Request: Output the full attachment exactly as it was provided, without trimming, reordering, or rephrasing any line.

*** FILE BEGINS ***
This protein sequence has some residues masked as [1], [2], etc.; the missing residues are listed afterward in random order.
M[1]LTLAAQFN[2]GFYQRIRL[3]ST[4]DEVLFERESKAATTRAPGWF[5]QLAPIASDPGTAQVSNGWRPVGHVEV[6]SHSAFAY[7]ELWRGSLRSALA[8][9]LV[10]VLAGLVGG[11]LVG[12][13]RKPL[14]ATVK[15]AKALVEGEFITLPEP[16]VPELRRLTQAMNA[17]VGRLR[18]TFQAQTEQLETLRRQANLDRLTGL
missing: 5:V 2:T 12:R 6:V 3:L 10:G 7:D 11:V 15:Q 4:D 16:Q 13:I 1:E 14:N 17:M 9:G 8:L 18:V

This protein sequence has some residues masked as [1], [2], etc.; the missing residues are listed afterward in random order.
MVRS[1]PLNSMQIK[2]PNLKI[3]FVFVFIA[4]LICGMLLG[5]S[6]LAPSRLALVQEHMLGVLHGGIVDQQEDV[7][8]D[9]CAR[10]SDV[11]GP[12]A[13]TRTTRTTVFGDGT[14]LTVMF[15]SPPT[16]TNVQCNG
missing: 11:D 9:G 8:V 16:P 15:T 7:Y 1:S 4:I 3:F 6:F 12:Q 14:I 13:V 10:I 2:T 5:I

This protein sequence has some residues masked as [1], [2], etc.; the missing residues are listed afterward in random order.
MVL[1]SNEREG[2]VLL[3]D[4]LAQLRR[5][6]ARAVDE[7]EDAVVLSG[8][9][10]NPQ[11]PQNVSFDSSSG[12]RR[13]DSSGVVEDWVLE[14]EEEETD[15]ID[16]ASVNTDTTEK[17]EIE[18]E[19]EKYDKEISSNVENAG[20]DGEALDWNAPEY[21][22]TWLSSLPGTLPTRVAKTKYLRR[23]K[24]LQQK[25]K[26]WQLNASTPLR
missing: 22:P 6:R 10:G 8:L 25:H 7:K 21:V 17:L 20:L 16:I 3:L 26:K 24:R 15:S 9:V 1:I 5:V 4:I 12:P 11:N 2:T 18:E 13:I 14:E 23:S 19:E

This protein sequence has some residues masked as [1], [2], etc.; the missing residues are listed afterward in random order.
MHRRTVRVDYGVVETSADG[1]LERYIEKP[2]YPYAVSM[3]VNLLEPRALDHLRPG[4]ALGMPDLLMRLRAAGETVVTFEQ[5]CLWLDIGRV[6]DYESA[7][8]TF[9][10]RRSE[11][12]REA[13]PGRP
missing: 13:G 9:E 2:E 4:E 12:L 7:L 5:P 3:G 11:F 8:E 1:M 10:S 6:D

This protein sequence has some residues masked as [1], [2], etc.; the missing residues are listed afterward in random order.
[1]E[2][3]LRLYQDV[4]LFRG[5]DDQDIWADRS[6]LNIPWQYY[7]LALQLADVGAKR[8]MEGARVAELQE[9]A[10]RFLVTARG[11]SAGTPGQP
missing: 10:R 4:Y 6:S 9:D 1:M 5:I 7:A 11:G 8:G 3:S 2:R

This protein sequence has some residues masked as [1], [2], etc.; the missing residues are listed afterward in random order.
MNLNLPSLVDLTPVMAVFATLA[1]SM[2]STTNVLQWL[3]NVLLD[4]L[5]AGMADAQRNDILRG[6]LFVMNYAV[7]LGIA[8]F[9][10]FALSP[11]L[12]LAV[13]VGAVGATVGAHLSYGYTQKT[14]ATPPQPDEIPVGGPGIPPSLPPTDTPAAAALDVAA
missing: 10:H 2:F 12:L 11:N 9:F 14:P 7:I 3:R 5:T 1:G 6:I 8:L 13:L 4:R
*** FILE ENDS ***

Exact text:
This protein sequence has some residues masked as [1], [2], etc.; the missing residues are listed afterward in random order.
M[1]LTLAAQFN[2]GFYQRIRL[3]ST[4]DEVLFERESKAATTRAPGWF[5]QLAPIASDPGTAQVSNGWRPVGHVEV[6]SHSAFAY[7]ELWRGSLRSALA[8][9]LV[10]VLAGLVGG[11]LVG[12][13]RKPL[14]ATVK[15]AKALVEGEFITLPEP[16]VPELRRLTQAMNA[17]VGRLR[18]TFQAQTEQLETLRRQANLDRLTGL
missing: 5:V 2:T 12:R 6:V 3:L 10:G 7:D 11:V 15:Q 4:D 16:Q 13:I 1:E 14:N 17:M 9:G 8:L 18:V

This protein sequence has some residues masked as [1], [2], etc.; the missing residues are listed afterward in random order.
MVRS[1]PLNSMQIK[2]PNLKI[3]FVFVFIA[4]LICGMLLG[5]S[6]LAPSRLALVQEHMLGVLHGGIVDQQEDV[7][8]D[9]CAR[10]SDV[11]GP[12]A[13]TRTTRTTVFGDGT[14]LTVMF[15]SPPT[16]TNVQCNG
missing: 11:D 9:G 8:V 16:P 15:T 7:Y 1:S 4:I 3:F 6:F 12:Q 14:I 13:V 10:I 2:T 5:I

This protein sequence has some residues masked as [1], [2], etc.; the missing residues are listed afterward in random order.
MVL[1]SNEREG[2]VLL[3]D[4]LAQLRR[5][6]ARAVDE[7]EDAVVLSG[8][9][10]NPQ[11]PQNVSFDSSSG[12]RR[13]DSSGVVEDWVLE[14]EEEETD[15]ID[16]ASVNTDTTEK[17]EIE[18]E[19]EKYDKEISSNVENAG[20]DGEALDWNAPEY[21][22]TWLSSLPGTLPTRVAKTKYLRR[23]K[24]LQQK[25]K[26]WQLNASTPLR
missing: 22:P 6:R 10:G 8:L 25:H 7:K 21:V 17:L 20:L 16:I 3:L 26:K 24:R 15:S 9:V 1:I 5:V 4:I 12:P 11:N 2:T 18:E 13:I 14:E 23:S 19:E

This protein sequence has some residues masked as [1], [2], etc.; the missing residues are listed afterward in random order.
MHRRTVRVDYGVVETSADG[1]LERYIEKP[2]YPYAVSM[3]VNLLEPRALDHLRPG[4]ALGMPDLLMRLRAAGETVVTFEQ[5]CLWLDIGRV[6]DYESA[7][8]TF[9][10]RRSE[11][12]REA[13]PGRP
missing: 13:G 9:E 2:E 4:E 12:L 7:L 5:P 3:G 11:F 8:E 1:M 10:S 6:D

This protein sequence has some residues masked as [1], [2], etc.; the missing residues are listed afterward in random order.
[1]E[2][3]LRLYQDV[4]LFRG[5]DDQDIWADRS[6]LNIPWQYY[7]LALQLADVGAKR[8]MEGARVAELQE[9]A[10]RFLVTARG[11]SAGTPGQP
missing: 10:R 4:Y 6:S 9:D 1:M 5:I 7:A 11:G 8:G 3:S 2:R

This protein sequence has some residues masked as [1], [2], etc.; the missing residues are listed afterward in random order.
MNLNLPSLVDLTPVMAVFATLA[1]SM[2]STTNVLQWL[3]NVLLD[4]L[5]AGMADAQRNDILRG[6]LFVMNYAV[7]LGIA[8]F[9][10]FALSP[11]L[12]LAV[13]VGAVGATVGAHLSYGYTQKT[14]ATPPQPDEIPVGGPGIPPSLPPTDTPAAAALDVAA
missing: 10:H 2:F 12:L 11:N 9:F 14:P 7:I 3:R 5:T 1:G 6:I 8:L 13:L 4:R